colorfuloddity:

firemen:

firemen:

British people are just now becoming scene and it’s so funny

image

I’m never getting over how Britain is consistently 5-10 years behind the US in fashion trends like remember 2007 shows featuring bell bottom jeans and crop tops and 90s hair

remember Rose Tyler

I’m so confused by this - scene stuff has been around in the UK since I was like 14 - ie: like, 2006? No one over here thinks scene kids are a new thing, they’re like mid-noughties throwbacks. 

And for people suggesting that style reaches us later because it originates in poorer urban neighbourhoors (ie: in US cities) and then filters outwards so obviously we get it last - you do know there are ‘poor urban neighbourhoods’ in the UK right? I know all the culture that gets exported shows stupid Downton Abbey style stuff (because that’s the sort of UK culture that is marketable in the US) but we’re not all upper middle class suburbanites. London and other UK cities are centres of style and music including streetwear, punk and anything else. 

Fenario

oldsampeabody:

Richard ShindellFenario

Brave my love, but false the King
False his wars, and false his dawn
Damn the gray that gains the sky
Damn the sun, the King’s cold eye

Darkness, darkness bind him to me
Hide him in your velvet cloak
Come the dawn he’ll rise and go
A-marching to Fenario

Simulation is different than a simple representation. A representation is our way of communicating and abstracting a “real” entity. So, our word “pumpkin,” or an image of one, represent the real thing that is a pumpkin. Simulation, on the other hand, is the negation of the “real” pumpkin. A simulacrum doesn’t cash in it’s value for the real thing, it only seeks to be exchanged with other simulacra and itself. It’s where semiotics meets capitalist commodity fetishism.

Understanding Jean Baudrillard With Pumpkin Spice Lattes (via flavorpill)

Yes, Clarissa thinks, it’s time for the day to be over. We throw our parties; we abandon our families to live alone in Canada; we struggle to write books that do not change the world, despite our gifts and our unstinting efforts, our most extravagant hopes. we live our lives, do whatever we do, and then we sleep - it’s as simple and as ordinary as that. A few jump out of windows or drown themselves or take pills; more die by accident; and most of us, that vast majority, are slowly devoured by some disease or, if we’re very fortunate, by time itself. There’s just this for consolation: an hour here or there when our lives seen, against all odds and expectations, to burst open and give us everything we’ve ever imagined, though everyone but children (and perhaps even they) knows these hours will inevitably be followed by others, far darker and more difficult. Still, we cherish the city, the morning; we hope, more than anything, for more.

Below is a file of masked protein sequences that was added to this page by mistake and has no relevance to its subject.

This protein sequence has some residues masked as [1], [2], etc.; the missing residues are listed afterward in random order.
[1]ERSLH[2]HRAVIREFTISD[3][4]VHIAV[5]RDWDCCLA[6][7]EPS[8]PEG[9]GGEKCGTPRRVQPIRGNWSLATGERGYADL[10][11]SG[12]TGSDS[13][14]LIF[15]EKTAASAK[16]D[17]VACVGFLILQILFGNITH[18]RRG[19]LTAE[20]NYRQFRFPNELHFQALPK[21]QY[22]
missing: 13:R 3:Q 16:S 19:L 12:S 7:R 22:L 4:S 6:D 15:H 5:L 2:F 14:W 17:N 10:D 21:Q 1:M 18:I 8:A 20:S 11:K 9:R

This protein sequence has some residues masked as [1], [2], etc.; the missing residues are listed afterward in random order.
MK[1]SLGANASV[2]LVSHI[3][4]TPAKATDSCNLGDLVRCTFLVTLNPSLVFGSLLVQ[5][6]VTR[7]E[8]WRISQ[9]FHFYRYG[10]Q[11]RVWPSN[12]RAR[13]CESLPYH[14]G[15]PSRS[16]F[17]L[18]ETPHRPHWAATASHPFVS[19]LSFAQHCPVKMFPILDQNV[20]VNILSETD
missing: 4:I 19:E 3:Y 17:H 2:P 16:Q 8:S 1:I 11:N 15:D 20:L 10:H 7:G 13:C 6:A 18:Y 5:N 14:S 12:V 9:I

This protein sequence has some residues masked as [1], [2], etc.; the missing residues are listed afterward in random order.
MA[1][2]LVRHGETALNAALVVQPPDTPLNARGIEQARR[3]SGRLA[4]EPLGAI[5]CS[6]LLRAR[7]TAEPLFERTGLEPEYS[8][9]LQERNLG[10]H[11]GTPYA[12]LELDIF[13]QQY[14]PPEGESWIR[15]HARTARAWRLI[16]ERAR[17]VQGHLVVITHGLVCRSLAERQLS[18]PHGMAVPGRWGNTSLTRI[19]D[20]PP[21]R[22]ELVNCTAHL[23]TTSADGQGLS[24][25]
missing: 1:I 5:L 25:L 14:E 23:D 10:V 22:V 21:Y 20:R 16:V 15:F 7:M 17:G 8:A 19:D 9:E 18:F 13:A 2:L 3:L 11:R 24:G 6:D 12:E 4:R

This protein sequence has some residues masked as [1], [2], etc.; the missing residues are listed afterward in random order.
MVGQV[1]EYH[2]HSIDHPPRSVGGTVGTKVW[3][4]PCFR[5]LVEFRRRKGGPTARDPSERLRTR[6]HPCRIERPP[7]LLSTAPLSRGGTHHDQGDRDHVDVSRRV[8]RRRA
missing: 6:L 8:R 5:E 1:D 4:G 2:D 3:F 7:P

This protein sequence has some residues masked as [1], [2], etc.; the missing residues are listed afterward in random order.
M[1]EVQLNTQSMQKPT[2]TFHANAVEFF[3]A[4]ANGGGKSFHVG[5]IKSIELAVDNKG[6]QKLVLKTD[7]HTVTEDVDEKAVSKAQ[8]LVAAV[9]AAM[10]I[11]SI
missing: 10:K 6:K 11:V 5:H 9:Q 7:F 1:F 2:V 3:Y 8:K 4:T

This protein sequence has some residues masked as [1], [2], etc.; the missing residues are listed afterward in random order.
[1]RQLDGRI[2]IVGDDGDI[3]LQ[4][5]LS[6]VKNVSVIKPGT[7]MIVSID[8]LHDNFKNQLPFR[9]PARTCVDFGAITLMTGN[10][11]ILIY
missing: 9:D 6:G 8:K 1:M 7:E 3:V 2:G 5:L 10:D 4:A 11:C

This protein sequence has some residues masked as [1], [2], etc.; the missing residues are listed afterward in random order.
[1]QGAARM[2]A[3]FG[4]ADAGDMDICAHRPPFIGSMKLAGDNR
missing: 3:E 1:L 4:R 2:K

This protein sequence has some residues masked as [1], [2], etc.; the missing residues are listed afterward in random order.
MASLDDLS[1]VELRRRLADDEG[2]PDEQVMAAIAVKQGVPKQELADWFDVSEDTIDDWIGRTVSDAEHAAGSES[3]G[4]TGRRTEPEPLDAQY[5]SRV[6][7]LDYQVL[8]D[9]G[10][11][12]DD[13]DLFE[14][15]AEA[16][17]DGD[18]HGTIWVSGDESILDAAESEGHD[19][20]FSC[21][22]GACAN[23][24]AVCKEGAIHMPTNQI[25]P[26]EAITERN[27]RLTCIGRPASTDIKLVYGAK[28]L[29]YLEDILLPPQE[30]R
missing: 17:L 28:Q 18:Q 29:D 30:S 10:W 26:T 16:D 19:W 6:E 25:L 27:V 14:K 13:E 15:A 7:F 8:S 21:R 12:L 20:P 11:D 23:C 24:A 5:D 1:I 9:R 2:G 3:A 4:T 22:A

Heaven only knows why we love it so.

The Hours, Michael Cunningham, pp. 225-226.

We were lied to. The women of my generation were told that we could ‘have it all’, as long as ‘it all’ was marriage, babies and a career in finance, a cupboard full of beautiful shoes and terminal exhaustion – and even that is only an option if we’re rich, white, straight and well behaved. These perfect lives would necessarily rely on an army of nannies and care-workers, and nobody has yet bothered to ask whether they can have it all.

We can have everything we want as long as what we want is a life spent searching for exhausting work that doesn’t pay enough, shopping for things we don’t need and sticking to a set of social and sexual rules that turn out, once you plough through the layers of trash and adverts, to be as rigid as ever.

As for young men, they were told they lived in a brave new world of economic and sexual opportunity, and if they felt angry or afraid, if they felt constrained or bewildered by contradictory expectations, by the pressure to act masculine, make money, demonstrate dominance and fuck a lot of pretty women while remaining a decent human being, then their distress was the fault of women and minorities. It was these grasping women, these homosexuals and people of colour who had taken away the power and satisfaction that was once their birthright as men. We were taught, all of us, that if we were dissatisfied, it was our fault, or the fault of those closest to us. We were built wrong, somehow. We had failed to adjust. If we showed any sort of distress, we probably needed to be medicated or incarcerated, depending on our social status. There are supposed to be no structural problems, just individual maladaption.

Mainstream feminism is tepid and cowardly: Work, sex, race, “having it all” and true liberation - Salon.com (via becauseiamawoman)